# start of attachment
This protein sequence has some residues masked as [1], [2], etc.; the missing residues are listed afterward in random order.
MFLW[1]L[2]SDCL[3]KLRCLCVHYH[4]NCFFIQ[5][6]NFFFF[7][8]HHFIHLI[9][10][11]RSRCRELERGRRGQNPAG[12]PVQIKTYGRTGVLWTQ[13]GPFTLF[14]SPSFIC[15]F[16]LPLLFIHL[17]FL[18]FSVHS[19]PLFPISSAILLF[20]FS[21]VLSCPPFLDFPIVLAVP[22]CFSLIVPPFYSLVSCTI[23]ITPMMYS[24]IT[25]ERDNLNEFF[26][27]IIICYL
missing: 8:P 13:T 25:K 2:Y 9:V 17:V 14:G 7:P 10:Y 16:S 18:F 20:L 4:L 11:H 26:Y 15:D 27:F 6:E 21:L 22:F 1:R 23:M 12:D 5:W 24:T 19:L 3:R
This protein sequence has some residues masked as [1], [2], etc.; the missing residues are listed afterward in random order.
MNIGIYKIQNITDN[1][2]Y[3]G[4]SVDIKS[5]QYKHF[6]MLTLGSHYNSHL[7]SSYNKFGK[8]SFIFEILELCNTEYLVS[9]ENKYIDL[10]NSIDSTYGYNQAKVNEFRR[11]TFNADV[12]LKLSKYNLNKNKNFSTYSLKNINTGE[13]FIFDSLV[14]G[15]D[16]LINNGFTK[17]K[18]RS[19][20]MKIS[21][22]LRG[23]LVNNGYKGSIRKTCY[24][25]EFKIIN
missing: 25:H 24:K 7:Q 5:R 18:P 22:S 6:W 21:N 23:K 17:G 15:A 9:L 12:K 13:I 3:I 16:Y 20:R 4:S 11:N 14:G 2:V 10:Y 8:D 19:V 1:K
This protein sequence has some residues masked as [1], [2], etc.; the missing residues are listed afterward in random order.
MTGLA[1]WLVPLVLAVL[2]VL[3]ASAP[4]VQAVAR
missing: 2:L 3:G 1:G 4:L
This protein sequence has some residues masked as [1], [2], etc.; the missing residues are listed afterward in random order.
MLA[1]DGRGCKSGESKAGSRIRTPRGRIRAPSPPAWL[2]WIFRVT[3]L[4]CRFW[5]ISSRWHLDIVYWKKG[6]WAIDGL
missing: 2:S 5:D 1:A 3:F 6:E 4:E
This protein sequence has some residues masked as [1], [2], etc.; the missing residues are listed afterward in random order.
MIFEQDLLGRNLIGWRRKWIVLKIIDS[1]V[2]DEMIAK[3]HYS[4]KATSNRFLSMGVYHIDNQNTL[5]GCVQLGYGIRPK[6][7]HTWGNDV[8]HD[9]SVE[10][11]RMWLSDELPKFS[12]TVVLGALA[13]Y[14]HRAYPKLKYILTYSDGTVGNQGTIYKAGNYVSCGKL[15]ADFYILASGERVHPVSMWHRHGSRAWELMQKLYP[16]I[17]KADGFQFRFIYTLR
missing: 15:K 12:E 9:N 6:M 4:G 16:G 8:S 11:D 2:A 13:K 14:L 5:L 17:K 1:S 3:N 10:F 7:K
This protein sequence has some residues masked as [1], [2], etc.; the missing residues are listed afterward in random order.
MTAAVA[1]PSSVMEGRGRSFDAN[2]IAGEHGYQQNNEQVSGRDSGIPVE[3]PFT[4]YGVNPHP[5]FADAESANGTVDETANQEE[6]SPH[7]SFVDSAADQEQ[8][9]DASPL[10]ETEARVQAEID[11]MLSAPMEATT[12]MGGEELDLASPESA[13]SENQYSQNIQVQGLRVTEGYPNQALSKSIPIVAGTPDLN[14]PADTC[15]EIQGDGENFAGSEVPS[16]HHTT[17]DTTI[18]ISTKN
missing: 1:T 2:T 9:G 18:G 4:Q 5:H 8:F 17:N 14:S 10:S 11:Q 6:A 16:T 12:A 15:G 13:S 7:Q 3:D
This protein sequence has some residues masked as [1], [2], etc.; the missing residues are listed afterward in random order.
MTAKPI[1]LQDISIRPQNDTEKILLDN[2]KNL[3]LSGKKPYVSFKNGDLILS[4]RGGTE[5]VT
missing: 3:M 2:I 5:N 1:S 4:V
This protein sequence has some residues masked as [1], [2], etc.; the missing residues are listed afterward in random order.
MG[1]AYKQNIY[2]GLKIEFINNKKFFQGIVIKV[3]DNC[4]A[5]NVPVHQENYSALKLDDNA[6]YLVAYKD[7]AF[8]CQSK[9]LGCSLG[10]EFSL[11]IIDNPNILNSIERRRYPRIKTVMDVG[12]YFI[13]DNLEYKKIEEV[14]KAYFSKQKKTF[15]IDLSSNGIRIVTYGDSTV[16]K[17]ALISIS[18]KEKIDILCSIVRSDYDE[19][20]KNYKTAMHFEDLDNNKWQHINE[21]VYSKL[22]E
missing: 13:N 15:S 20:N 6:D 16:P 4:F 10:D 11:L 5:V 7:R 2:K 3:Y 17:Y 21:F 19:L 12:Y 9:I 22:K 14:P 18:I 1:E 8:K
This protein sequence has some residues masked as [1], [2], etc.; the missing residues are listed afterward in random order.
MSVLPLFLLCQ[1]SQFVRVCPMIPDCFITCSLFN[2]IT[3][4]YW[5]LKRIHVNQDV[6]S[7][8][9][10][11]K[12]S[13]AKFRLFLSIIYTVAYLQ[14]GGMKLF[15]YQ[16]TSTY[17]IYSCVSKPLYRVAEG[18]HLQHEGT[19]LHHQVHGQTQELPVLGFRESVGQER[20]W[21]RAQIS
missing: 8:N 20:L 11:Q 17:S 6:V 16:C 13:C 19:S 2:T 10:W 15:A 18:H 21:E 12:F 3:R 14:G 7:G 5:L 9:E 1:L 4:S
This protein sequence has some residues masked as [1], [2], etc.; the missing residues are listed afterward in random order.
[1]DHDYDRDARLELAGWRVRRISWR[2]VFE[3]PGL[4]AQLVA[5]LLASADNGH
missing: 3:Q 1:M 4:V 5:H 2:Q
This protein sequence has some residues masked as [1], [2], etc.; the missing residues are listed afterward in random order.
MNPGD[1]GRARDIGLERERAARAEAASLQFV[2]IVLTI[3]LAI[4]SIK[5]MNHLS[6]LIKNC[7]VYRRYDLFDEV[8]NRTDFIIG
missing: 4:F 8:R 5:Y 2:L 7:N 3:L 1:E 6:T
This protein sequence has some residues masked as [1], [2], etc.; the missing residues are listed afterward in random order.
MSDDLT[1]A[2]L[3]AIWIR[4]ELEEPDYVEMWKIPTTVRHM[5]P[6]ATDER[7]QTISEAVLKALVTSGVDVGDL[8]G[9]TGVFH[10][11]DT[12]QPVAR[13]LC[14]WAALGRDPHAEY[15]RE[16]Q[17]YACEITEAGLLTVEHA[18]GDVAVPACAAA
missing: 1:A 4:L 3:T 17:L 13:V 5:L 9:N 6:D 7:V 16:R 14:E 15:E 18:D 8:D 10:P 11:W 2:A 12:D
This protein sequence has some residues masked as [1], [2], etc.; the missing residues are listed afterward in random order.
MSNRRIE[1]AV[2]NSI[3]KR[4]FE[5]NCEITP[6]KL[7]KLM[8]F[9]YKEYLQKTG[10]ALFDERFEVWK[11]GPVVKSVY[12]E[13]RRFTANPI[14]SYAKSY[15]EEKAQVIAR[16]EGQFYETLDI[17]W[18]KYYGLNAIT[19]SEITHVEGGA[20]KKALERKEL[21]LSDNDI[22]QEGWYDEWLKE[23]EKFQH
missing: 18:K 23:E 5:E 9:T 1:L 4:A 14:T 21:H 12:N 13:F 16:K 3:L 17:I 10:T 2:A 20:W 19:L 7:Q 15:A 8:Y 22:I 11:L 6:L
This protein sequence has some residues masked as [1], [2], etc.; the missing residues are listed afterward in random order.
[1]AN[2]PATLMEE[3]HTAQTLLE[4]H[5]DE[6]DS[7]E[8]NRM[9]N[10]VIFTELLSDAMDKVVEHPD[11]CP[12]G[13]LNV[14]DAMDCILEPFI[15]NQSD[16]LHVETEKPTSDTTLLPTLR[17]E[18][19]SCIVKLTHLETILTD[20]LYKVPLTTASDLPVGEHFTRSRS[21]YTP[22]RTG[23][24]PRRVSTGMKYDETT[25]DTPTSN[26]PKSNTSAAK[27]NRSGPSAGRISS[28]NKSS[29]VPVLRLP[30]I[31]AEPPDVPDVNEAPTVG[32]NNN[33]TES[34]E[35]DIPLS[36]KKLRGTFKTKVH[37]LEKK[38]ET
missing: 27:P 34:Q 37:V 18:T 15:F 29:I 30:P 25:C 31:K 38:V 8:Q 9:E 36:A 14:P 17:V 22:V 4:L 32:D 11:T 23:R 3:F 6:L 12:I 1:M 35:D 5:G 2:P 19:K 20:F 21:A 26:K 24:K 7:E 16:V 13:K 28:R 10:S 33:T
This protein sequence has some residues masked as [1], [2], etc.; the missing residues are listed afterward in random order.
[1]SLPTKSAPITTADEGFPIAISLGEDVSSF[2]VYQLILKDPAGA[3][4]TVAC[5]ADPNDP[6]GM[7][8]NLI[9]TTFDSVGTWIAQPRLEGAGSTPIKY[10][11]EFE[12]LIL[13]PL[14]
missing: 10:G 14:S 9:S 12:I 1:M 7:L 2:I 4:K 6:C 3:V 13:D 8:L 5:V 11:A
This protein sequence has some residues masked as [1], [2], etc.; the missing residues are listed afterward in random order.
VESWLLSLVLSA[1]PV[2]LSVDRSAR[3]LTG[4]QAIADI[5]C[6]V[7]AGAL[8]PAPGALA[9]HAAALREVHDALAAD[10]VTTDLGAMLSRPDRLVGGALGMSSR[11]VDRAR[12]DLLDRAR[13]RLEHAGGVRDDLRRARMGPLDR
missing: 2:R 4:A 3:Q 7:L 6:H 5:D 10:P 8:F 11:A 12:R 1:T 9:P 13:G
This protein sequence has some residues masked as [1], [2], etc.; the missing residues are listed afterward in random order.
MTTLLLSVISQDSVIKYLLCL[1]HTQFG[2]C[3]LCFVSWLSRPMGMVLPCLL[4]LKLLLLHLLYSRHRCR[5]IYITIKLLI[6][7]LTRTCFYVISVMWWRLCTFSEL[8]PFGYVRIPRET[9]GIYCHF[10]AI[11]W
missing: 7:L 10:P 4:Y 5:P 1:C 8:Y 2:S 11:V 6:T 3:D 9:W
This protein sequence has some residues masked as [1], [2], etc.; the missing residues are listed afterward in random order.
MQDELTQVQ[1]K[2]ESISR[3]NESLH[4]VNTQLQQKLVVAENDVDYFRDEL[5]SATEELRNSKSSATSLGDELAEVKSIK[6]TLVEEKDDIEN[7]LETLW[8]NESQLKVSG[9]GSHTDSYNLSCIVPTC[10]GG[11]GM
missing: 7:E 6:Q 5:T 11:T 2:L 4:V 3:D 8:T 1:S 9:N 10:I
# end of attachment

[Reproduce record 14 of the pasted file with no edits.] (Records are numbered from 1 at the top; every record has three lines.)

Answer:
This protein sequence has some residues masked as [1], [2], etc.; the missing residues are listed afterward in random order.
[1]AN[2]PATLMEE[3]HTAQTLLE[4]H[5]DE[6]DS[7]E[8]NRM[9]N[10]VIFTELLSDAMDKVVEHPD[11]CP[12]G[13]LNV[14]DAMDCILEPFI[15]NQSD[16]LHVETEKPTSDTTLLPTLR[17]E[18][19]SCIVKLTHLETILTD[20]LYKVPLTTASDLPVGEHFTRSRS[21]YTP[22]RTG[23][24]PRRVSTGMKYDETT[25]DTPTSN[26]PKSNTSAAK[27]NRSGPSAGRISS[28]NKSS[29]VPVLRLP[30]I[31]AEPPDVPDVNEAPTVG[32]NNN[33]TES[34]E[35]DIPLS[36]KKLRGTFKTKVH[37]LEKK[38]ET
missing: 27:P 34:Q 37:V 18:T 15:F 29:I 30:P 25:C 31:K 38:V 8:Q 9:E 36:A 14:P 17:V 22:V 4:L 32:D 11:T 23:R 3:F 6:L 12:I 1:M 35:D 5:G 2:P 19:K 20:F 21:A 26:K 24:K 7:E 16:V 13:K 28:R 10:S 33:T